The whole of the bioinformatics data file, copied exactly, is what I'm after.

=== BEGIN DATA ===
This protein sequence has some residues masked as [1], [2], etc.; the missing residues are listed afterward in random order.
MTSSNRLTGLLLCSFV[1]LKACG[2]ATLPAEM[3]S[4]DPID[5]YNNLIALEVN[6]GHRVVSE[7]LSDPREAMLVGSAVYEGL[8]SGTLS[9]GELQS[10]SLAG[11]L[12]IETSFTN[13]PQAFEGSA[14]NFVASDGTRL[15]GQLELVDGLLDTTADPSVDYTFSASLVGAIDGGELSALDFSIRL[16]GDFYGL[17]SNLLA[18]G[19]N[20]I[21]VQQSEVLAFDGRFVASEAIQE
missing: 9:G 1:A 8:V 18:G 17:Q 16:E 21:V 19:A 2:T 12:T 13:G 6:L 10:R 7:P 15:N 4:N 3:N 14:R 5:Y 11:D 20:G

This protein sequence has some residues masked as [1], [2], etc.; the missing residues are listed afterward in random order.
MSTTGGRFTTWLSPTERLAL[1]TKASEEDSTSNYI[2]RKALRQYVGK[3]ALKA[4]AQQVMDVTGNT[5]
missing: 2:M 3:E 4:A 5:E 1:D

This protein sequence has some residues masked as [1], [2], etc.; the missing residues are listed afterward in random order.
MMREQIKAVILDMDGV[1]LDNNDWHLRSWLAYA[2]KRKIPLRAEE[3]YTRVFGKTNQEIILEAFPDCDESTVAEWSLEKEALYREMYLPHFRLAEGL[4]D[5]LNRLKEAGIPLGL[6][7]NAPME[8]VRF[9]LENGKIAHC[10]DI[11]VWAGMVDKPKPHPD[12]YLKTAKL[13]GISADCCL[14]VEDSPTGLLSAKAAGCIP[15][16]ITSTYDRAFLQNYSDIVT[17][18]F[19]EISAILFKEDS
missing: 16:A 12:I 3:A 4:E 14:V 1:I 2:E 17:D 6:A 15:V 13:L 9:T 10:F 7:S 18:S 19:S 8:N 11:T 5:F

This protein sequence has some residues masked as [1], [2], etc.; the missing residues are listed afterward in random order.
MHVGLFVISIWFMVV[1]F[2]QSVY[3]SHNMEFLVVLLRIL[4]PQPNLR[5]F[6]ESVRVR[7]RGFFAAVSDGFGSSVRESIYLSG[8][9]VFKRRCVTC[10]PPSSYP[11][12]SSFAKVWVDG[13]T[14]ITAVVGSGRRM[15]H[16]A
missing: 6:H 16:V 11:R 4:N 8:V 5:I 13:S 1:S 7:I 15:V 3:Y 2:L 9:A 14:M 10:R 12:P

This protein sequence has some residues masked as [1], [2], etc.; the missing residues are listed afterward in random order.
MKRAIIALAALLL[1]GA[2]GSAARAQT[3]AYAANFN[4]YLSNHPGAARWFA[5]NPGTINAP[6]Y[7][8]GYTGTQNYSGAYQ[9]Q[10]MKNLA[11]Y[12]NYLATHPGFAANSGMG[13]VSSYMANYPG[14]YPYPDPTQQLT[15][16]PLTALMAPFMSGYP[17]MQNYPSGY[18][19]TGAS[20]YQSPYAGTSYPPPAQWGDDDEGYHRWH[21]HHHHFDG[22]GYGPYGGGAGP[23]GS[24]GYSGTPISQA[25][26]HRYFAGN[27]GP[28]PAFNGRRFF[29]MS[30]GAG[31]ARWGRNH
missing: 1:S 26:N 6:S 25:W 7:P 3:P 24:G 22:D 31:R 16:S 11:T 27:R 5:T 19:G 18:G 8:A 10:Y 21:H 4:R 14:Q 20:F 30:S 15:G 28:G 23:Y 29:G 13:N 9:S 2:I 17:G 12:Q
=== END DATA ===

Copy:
This protein sequence has some residues masked as [1], [2], etc.; the missing residues are listed afterward in random order.
MTSSNRLTGLLLCSFV[1]LKACG[2]ATLPAEM[3]S[4]DPID[5]YNNLIALEVN[6]GHRVVSE[7]LSDPREAMLVGSAVYEGL[8]SGTLS[9]GELQS[10]SLAG[11]L[12]IETSFTN[13]PQAFEGSA[14]NFVASDGTRL[15]GQLELVDGLLDTTADPSVDYTFSASLVGAIDGGELSALDFSIRL[16]GDFYGL[17]SNLLA[18]G[19]N[20]I[21]VQQSEVLAFDGRFVASEAIQE
missing: 9:G 1:A 8:V 18:G 17:Q 16:E 21:V 19:A 2:T 12:T 13:G 6:L 10:R 7:P 15:N 4:N 3:N 14:R 5:Y 11:D 20:G

This protein sequence has some residues masked as [1], [2], etc.; the missing residues are listed afterward in random order.
MSTTGGRFTTWLSPTERLAL[1]TKASEEDSTSNYI[2]RKALRQYVGK[3]ALKA[4]AQQVMDVTGNT[5]
missing: 2:M 3:E 4:A 5:E 1:D

This protein sequence has some residues masked as [1], [2], etc.; the missing residues are listed afterward in random order.
MMREQIKAVILDMDGV[1]LDNNDWHLRSWLAYA[2]KRKIPLRAEE[3]YTRVFGKTNQEIILEAFPDCDESTVAEWSLEKEALYREMYLPHFRLAEGL[4]D[5]LNRLKEAGIPLGL[6][7]NAPME[8]VRF[9]LENGKIAHC[10]DI[11]VWAGMVDKPKPHPD[12]YLKTAKL[13]GISADCCL[14]VEDSPTGLLSAKAAGCIP[15][16]ITSTYDRAFLQNYSDIVT[17][18]F[19]EISAILFKEDS
missing: 16:A 12:I 3:A 4:E 14:V 1:I 2:E 17:D 6:A 15:V 13:L 9:T 10:F 7:S 18:S 19:S 8:N 11:T 5:F

This protein sequence has some residues masked as [1], [2], etc.; the missing residues are listed afterward in random order.
MHVGLFVISIWFMVV[1]F[2]QSVY[3]SHNMEFLVVLLRIL[4]PQPNLR[5]F[6]ESVRVR[7]RGFFAAVSDGFGSSVRESIYLSG[8][9]VFKRRCVTC[10]PPSSYP[11][12]SSFAKVWVDG[13]T[14]ITAVVGSGRRM[15]H[16]A
missing: 6:H 16:V 11:R 4:N 8:V 5:I 13:S 1:S 7:I 15:V 3:Y 2:L 9:A 14:M 10:R 12:P

This protein sequence has some residues masked as [1], [2], etc.; the missing residues are listed afterward in random order.
MKRAIIALAALLL[1]GA[2]GSAARAQT[3]AYAANFN[4]YLSNHPGAARWFA[5]NPGTINAP[6]Y[7][8]GYTGTQNYSGAYQ[9]Q[10]MKNLA[11]Y[12]NYLATHPGFAANSGMG[13]VSSYMANYPG[14]YPYPDPTQQLT[15][16]PLTALMAPFMSGYP[17]MQNYPSGY[18][19]TGAS[20]YQSPYAGTSYPPPAQWGDDDEGYHRWH[21]HHHHFDG[22]GYGPYGGGAGP[23]GS[24]GYSGTPISQA[25][26]HRYFAGN[27]GP[28]PAFNGRRFF[29]MS[30]GAG[31]ARWGRNH
missing: 1:S 26:N 6:S 25:W 7:P 3:P 24:G 22:D 31:R 16:S 11:T 27:R 5:T 19:G 18:G 8:A 10:Y 21:H 4:R 14:Q 20:F 30:S 15:G 28:G 23:Y 29:G 13:N 9:S 2:I 17:G 12:Q